Lekki deepsea port is being built over 90ha of land at the centre of the Lagos Free Trade Zone, approximately 60km east of Lagos. It is the first deepsea port to be built in Nigeria.

The multi-purpose deepsea port will serve as an important gateway for containerised, dry and liquid bulk cargo vessels.

When operational, the Lekki deepsea port will become one of the most modern ports in West Africa and support the growth of commercial operations in the region.

Construction of the $1.5bn deepsea port began in December 2017 and the project is expected to be completed in 2020.

Facilities and equipment of Lekki deepsea port

The multi-purpose Lekki port will have container, liquid and dry bulk terminals to serve container vessels of up to 8,000TEUs (20ft equivalent units), dry bulk vessels, and liquid bulk cargo vessels.

A 9km-long and 19m-deep navigation channel and a 600m-wide turning basin will be built to allow vessels to approach or leave the port. A 1,500m breakwater structure and a 300m secondary breakwater structure will be constructed for safe handling of vessels.

Other facilities at the port will include a 6km-long and 14.5m-deep approach channel, quay wall, cargo handling cranes, and three 19m-deep liquid jetties.

Details of container, liquid and dry bulk terminals

Three container berths will be featured at the container terminal, including a 1,200m-long and 16m-deep quay wall, 13 quay cranes, and a storage yard with a capacity of 15,000 ground slots.  The storage space can be increased by stacking containers. The container terminal will be able to handle 2.7 million twenty-foot equivalent units (TEU) a year.

“It will also generate up to $201bn revenue to state and federal agencies through taxes, duties and royalties.”

The dry bulk terminal will be situated on the west side of the container berths near the turning circle. It will have a 300m-long quay, which will be enough to accommodate one berth to handle a Panamax size vessel with a 75,000 deadweight tonnage (DWT) of cargo. Bulk cargo will be shipped to the storage areas through covered conveyor systems along a 25m corridor.

The dry bulk terminal has a four million metric tonne capacity, handling different products such as grains, raw sugar, and fertilisers.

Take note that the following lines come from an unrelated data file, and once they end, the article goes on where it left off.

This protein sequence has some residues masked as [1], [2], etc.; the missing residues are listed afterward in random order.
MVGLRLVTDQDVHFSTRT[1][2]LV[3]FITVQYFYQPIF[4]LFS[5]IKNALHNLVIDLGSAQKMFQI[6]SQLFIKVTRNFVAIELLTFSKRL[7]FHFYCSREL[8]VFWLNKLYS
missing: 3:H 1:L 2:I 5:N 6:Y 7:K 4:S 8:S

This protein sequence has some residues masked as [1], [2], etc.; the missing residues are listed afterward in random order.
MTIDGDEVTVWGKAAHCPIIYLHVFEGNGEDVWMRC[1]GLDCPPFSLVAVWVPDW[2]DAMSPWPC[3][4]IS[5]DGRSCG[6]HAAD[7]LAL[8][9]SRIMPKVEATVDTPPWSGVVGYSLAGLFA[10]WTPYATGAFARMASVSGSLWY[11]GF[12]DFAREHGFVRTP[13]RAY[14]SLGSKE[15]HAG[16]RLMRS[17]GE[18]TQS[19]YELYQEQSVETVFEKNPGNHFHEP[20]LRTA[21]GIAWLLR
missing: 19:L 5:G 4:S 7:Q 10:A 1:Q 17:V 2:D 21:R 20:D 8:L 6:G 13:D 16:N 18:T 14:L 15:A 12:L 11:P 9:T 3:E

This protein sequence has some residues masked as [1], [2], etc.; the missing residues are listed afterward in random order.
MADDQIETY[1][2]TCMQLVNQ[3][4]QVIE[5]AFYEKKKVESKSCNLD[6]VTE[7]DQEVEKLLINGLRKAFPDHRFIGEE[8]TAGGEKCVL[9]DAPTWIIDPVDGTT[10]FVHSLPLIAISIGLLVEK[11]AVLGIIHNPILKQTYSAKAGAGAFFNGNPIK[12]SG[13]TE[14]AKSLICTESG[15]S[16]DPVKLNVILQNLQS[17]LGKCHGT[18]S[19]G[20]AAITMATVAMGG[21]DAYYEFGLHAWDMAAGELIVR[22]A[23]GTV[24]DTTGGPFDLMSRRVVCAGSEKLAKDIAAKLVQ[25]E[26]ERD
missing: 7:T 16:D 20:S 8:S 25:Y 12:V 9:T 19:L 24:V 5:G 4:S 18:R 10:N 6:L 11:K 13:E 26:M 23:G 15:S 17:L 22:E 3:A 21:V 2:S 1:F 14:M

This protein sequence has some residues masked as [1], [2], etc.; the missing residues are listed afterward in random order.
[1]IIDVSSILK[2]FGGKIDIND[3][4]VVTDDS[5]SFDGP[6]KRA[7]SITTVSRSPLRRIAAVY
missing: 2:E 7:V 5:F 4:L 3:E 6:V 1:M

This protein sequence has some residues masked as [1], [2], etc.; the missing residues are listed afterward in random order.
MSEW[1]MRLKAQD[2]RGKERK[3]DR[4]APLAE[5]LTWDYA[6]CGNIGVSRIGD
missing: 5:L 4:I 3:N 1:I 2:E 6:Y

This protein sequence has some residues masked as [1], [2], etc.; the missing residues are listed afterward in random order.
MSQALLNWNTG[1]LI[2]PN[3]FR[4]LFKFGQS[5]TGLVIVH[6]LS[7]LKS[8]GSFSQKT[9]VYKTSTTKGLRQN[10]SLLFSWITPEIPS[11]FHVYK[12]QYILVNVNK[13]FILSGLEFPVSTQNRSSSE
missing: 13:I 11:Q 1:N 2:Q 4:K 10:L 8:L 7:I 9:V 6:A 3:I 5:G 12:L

Three berths will be located at the liquid bulk terminal, serving vessels up to 45,000DWT in the initial phase of operation. The capacity can be expanded up to 160,000DWT in the future.

Berths can handle liquid products, including petrol and diesel. Cargoes between tank farm and the vessels will be moved by pipelines along the breakwater.

Contractors involved with Lekki port

Lekki Port LFTZ Enterprise (LPLE) signed a 45-year concession agreement with the Nigerian Ports Authority (NPA) in April 2011, to develop, build, own, operate and transfer the Lekki deepsea port project under the Nigerian Ports Authority Act 2004.

LPLE is a joint venture of Tolaram Group (75%), Lagos State Government (20%), and the Nigerian Ports Authority (5%).

US-based company Louis Berger was contracted by Tolaram Group to serve as the project management consultant. The scope of the contract includes design, construction and commissioning of all marine and landside port facilities.

China Harbour Engineering LFTZ Enterprise (CHELE), a subsidiary of China Harbour Engineering Company (CHEC), is responsible for the design and construction of the marine and landside infrastructure for the container terminal and utilities.

The CMA CGM Group signed a memorandum of agreement with LPLE in April 2018 to operate the Lekki port’s container terminal.

Lekki port project benefits

Lekki deepsea port will create approximately 170,000 direct and indirect jobs. It will also generate up to $201bn revenue to state and federal agencies through taxes, duties and royalties.

The port is expected to develop direct and induced business revenue of $158bn and contribute an aggregate of $361bn to the Nigerian economy.